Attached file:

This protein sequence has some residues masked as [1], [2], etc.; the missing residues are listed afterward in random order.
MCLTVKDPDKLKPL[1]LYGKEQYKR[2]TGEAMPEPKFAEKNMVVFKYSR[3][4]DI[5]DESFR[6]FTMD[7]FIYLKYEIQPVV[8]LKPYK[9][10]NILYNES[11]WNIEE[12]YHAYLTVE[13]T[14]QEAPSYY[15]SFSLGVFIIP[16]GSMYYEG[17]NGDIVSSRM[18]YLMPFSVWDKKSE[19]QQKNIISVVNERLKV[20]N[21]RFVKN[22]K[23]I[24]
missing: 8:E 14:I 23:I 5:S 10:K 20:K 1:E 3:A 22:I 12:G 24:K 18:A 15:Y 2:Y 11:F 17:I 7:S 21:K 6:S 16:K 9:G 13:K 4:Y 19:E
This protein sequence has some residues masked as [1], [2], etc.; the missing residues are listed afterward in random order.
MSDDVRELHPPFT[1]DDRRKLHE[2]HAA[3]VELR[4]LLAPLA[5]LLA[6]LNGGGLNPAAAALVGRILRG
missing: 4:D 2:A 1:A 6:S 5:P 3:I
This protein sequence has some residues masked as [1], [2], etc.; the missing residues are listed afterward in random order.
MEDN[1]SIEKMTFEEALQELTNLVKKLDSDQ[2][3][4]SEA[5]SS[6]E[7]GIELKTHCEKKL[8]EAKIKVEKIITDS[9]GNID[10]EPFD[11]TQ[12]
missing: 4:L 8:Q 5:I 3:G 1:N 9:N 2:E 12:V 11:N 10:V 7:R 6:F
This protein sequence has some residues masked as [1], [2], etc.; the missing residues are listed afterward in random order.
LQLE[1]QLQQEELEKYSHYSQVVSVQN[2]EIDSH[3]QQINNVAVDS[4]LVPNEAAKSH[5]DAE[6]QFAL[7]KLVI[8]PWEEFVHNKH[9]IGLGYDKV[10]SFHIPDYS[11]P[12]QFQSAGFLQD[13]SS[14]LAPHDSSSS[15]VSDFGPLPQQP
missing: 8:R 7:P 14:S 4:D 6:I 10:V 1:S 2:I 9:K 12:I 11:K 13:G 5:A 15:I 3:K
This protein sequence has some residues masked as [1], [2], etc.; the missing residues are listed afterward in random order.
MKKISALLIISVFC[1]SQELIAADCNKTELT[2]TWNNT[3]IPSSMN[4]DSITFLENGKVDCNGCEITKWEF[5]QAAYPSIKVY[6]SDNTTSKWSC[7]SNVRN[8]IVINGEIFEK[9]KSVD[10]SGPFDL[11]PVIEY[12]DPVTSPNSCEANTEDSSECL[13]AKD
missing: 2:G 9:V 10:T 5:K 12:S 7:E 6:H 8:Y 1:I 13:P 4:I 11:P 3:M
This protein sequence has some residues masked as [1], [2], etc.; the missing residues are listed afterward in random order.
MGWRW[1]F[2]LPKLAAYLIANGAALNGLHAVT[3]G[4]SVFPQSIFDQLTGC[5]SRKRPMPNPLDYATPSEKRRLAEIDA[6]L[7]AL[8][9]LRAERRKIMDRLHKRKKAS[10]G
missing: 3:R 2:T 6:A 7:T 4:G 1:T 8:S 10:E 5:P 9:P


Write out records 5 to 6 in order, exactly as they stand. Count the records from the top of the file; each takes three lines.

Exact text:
This protein sequence has some residues masked as [1], [2], etc.; the missing residues are listed afterward in random order.
MKKISALLIISVFC[1]SQELIAADCNKTELT[2]TWNNT[3]IPSSMN[4]DSITFLENGKVDCNGCEITKWEF[5]QAAYPSIKVY[6]SDNTTSKWSC[7]SNVRN[8]IVINGEIFEK[9]KSVD[10]SGPFDL[11]PVIEY[12]DPVTSPNSCEANTEDSSECL[13]AKD
missing: 2:G 9:V 10:T 5:K 12:S 7:E 6:H 8:Y 1:I 13:P 4:I 11:P 3:M
This protein sequence has some residues masked as [1], [2], etc.; the missing residues are listed afterward in random order.
MGWRW[1]F[2]LPKLAAYLIANGAALNGLHAVT[3]G[4]SVFPQSIFDQLTGC[5]SRKRPMPNPLDYATPSEKRRLAEIDA[6]L[7]AL[8][9]LRAERRKIMDRLHKRKKAS[10]G
missing: 3:R 2:T 6:A 7:T 4:G 1:T 8:S 10:E 5:P 9:P